Opinion

Newberry Hill Heritage Park would benefit everyone

The urban sprawl that surrounds Silverdale continues to spread as the community’s population continues to increase.

Just as development is vital to a growing community, so is maintaining green space where local residents can escape from the urban hustle and bustle. A place where people can reconnect with nature without the sounds of cars whizzing by, construction equipment blaring and other noise is a vital aspect of any community.

The Newberry Hill Heritage Park is still in its infancy in terms of public awareness, but plans have been well underway to introduce a new park to the people of Central Kitsap.

The proposal is for the county to swap a portion of land in the Chico Creek Watershed for a nearby parcel owned by the state Department of Natural Resources (DNR). The trade would add to the approximately 300 acres already owned by the county and would equal about 1,000 acres which would become the Newberry Hill Heritage Park.

“It’s west of Klahowya (Secondary School) outside of the Urban Growth Area, but it’s certainly in an area of Central Kitsap that we’ve seen a lot of growth,” said Central Kitsap Commissioner Josh Brown at Wednesday’s Central Kitsap Community Council meeting.

The trade with DNR is not expected to be complete until spring 2008, but the county is currently working toward making it a reality. It’s good news, seeing as land acquisition can often be a long-drawn-out process.

With the county’s current budget woes, there’s a better chance this project will come to fruition under the terms of a trade rather than a purchase. If the DNR land came with a price tag, Central Kitsap might never see the proposed heritage park.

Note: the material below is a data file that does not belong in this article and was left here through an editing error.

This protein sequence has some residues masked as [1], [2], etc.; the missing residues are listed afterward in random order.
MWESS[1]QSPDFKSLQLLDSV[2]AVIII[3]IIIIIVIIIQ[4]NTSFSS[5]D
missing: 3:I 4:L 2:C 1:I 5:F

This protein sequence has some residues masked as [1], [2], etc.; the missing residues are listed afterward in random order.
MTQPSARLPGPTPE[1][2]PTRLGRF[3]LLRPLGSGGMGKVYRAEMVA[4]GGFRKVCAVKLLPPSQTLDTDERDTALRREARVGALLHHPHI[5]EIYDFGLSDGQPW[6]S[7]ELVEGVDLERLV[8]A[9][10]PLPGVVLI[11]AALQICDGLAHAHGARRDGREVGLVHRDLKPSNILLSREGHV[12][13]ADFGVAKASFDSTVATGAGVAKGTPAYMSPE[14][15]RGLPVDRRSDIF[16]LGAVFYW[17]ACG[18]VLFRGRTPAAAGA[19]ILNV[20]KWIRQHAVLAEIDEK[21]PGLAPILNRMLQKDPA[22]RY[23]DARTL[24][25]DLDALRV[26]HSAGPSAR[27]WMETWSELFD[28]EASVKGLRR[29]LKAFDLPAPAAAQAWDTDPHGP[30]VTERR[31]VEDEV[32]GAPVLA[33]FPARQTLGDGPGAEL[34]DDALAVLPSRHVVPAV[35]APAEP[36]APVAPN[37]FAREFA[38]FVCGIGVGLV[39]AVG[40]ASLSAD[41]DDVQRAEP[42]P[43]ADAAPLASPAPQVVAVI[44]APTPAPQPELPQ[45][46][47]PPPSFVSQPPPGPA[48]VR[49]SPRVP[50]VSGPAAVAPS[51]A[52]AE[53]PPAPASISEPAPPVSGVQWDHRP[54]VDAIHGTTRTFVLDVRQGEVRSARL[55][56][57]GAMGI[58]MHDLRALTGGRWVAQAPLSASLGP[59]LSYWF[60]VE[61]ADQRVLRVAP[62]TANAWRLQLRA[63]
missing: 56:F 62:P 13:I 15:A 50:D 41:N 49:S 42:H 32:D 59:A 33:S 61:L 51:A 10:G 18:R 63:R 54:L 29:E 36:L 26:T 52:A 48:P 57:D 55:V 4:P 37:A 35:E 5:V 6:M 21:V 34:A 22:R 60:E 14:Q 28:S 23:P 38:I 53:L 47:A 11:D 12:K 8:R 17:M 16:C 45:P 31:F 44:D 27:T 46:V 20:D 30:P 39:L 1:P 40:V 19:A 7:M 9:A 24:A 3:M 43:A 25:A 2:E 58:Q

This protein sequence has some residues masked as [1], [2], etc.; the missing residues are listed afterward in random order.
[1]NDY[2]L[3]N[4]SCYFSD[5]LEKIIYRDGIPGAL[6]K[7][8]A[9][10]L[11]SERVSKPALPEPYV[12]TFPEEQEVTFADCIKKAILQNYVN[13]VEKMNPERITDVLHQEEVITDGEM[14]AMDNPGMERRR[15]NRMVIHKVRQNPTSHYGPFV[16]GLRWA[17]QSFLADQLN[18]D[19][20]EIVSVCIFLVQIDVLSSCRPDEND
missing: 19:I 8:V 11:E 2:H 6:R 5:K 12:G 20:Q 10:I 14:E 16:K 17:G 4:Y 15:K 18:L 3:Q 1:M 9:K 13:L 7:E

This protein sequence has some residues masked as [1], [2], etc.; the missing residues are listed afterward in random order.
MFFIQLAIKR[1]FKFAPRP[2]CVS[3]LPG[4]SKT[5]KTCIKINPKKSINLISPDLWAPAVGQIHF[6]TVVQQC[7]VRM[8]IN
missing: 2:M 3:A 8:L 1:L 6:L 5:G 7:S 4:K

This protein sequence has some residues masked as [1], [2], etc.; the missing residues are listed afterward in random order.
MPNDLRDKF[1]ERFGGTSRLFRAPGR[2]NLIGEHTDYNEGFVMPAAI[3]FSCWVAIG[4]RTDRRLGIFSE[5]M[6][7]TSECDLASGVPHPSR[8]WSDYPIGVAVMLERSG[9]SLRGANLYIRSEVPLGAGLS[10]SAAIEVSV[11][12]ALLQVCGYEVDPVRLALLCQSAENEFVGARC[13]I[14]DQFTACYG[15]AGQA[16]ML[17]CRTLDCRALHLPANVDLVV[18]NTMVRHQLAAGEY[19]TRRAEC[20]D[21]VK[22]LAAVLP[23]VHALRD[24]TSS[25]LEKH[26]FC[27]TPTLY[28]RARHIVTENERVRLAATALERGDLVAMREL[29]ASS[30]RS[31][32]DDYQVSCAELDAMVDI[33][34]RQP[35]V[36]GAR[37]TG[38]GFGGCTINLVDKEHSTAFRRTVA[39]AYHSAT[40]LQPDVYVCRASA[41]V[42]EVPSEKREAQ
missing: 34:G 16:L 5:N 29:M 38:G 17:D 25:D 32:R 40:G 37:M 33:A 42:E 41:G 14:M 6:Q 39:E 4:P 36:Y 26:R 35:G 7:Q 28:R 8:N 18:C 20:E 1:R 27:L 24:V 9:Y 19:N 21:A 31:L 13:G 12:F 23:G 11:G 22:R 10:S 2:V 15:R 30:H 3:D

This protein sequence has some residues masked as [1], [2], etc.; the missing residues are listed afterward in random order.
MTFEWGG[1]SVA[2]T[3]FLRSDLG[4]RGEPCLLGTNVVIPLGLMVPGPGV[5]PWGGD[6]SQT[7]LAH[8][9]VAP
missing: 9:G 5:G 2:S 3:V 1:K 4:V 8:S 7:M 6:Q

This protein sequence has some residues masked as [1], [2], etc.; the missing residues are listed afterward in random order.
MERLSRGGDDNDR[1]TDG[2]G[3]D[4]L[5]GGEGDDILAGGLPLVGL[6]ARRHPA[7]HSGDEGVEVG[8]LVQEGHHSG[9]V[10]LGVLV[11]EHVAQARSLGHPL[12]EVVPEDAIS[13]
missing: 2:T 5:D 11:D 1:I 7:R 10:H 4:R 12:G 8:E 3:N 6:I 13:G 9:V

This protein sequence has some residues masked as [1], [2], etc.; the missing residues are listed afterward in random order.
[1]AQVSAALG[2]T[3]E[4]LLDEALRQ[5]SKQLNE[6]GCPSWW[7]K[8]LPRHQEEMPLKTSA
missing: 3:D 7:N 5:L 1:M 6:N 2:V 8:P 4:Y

What better plan than to swap land with an organization that ensures the management of natural resources? It’s an ideal location in Central Kitsap which would be easily accessible to local residents. With Klahowya nearby, the park could serve as a prime outdoor classroom for local students. They could learn about the environment without having to travel too far from the school.

Like many local parks, Newberry Hill Heritage Park would need the help of volunteers which doesn’t seem too far-fetched, seeing as local residents have a good track record of supporting the community. The county also doesn’t seem too worried about residents coming together in support of the project.

“What’s really great about Central Kitsap is we’ve been great about developing stewardships to manage county parks,” Brown said.

The Newberry Hill Heritage Park would preserve 1,000 acres of open space and would provide a terrific opportunity for local residents to explore the great outdoors.

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